While in general Chinese chipmakers struggle to successfully rival established players, there are a few exceptions. YMTC (Yangtze Memory Technology Co.) is perhaps the most widely known one, a 3D NAND memory manufacturer that successfully competes against offerings from well-known producers. But to become competitive, The New York Times reports that YMTC received support from an unexpected ally, Apple.
Apple assisted YMTC in hiring engineers from established Western companies in order to improve its yields and productivity, according to the NYT report that cites three people familiar with the matter. So far, neither Apple nor YMTC have confirmed or denied the information, though the California-based consumer electronics giant is known for helping its manufacturing partners to build their operations.
YMTC’s 3D NAND devices use the company’s unique Xtacking architecture. That consists of two separate wafers bonded together to build ultra-dense and ultra-fast flash memory devices that can power the best SSDs.
With Xtacking, one wafer is used to produce NAND memory arrays leveraging the most efficient 3D NAND process technology that YMTC can design. Then a second wafer is used for various peripheral logic made on the company’s most efficient logic process technology. Once the memory arrays and logic are connected using metal TSVs (through silicon vias), the resulting NAND can offer the best of both worlds: ultra-dense memory arrays and a very fast interface.
YMTC’s rivals produce memory arrays and peripheral logic on the same wafer, which makes it harder for them to push their interface speeds to the limits. That in turn constrains performance of client-grade PCIe 5.0 x4 SSDs.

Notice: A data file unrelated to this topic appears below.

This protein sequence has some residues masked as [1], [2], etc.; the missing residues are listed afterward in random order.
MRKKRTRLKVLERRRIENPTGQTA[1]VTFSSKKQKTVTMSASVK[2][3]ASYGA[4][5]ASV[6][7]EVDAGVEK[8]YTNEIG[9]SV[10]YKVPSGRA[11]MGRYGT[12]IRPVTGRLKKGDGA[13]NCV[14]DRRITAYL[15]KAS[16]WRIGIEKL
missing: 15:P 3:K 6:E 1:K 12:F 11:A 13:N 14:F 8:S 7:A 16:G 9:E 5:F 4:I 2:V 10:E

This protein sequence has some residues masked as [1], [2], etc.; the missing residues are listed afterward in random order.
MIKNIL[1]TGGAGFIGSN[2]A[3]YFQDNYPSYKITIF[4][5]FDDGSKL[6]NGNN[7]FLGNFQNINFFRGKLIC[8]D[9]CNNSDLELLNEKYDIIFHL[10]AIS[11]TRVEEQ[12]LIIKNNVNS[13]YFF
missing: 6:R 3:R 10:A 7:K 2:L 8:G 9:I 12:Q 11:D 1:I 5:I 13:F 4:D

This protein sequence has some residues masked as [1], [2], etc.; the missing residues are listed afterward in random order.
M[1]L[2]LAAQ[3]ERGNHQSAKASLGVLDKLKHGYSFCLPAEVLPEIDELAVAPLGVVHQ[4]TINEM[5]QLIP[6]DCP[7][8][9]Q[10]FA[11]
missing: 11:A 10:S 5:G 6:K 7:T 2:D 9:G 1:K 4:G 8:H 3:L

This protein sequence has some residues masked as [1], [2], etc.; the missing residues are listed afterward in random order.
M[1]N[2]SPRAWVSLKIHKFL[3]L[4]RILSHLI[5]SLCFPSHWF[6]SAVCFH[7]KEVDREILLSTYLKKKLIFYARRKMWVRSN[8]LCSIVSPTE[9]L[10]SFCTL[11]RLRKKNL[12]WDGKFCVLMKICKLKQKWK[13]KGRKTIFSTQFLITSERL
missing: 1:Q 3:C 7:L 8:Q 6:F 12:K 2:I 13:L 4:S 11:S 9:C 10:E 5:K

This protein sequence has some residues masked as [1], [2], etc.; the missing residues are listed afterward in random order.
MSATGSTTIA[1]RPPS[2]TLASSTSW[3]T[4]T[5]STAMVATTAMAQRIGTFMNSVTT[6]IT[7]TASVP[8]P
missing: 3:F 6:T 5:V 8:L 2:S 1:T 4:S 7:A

Making 3D NAND the way YMTC does is somewhat harder than making memory using traditional methods employed by Kioxia and Western Digital, Samsung, SK Hynix, and Micron. YMTC’s 3D NAND suffered from low yields (according to media reports) and a slow ramp up, so apparently Apple helped the Chinese companies to hire engineers from reputable manufacturers to fix its issues.
For Apple, which uses 3D NAND across the vast majority of its products, it’s important to diversify its supply as it helps to get better prices from each manufacturer. Helping YMTC to ramp up production means there will be more 3D NAND devices to choose from, at lower prices. Meanwhile, now that the U.S. administration has imposed severe sanctions against Chinse semiconductor and supercomputer industries, it looks like Apple no longer plans to use YMTC’s 3D NAND even for its products bound to be sold in China.
YMTC became widely known by the general public after it was included in the U.S. Department of Commerce’s Unverified List in early October. The U.S. DoC’s UVL includes entities whose bona fides (end users) could not be identified “satisfactorily for reasons outside the U.S. Government’s control.” If YMTC cannot prove to the DoC that its memory is not used by the Chinese military or security forces within 60 days after inclusion into the list, the DoC can include the company in its entity list. That would require American companies to obtain a special export license to sell their products to YMTC.
Meanwhile, four leading makers of wafer fab equipment have already ceased working with YMTC due to the latest export rules imposed by the U.S. government in October. We’ve reached out to Apple and YMTC for comment and will update if we receive any further details.